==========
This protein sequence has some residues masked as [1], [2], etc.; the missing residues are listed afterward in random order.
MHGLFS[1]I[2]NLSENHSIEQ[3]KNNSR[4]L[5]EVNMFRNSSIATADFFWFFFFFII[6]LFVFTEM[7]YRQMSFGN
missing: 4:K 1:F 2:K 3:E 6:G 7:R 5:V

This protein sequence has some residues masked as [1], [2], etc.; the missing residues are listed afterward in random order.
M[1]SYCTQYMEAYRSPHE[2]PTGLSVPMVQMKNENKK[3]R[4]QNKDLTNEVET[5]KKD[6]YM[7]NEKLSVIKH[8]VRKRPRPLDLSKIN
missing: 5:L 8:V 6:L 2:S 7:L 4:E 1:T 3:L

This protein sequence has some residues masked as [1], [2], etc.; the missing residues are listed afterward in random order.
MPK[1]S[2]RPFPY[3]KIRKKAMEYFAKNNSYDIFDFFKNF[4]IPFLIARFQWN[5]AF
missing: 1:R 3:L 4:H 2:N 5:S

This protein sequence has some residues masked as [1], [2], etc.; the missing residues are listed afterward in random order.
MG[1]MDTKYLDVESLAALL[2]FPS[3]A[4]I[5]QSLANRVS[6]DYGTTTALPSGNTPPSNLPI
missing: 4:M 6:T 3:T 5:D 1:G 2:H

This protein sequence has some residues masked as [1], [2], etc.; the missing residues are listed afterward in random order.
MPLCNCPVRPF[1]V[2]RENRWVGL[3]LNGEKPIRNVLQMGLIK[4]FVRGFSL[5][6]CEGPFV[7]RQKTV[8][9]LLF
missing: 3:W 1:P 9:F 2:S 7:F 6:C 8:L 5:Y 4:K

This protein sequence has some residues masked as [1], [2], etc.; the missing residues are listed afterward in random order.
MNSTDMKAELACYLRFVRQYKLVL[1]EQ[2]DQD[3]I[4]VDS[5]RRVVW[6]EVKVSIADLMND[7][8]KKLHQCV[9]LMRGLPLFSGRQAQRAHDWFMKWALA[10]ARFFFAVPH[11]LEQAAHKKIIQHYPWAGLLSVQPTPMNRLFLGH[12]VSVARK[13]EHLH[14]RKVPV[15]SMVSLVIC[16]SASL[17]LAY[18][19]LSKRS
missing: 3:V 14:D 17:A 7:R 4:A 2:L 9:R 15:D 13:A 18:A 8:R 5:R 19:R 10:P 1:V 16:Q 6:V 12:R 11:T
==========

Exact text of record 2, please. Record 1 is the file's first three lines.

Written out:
This protein sequence has some residues masked as [1], [2], etc.; the missing residues are listed afterward in random order.
M[1]SYCTQYMEAYRSPHE[2]PTGLSVPMVQMKNENKK[3]R[4]QNKDLTNEVET[5]KKD[6]YM[7]NEKLSVIKH[8]VRKRPRPLDLSKIN
missing: 5:L 8:V 6:L 2:S 7:L 4:E 1:T 3:L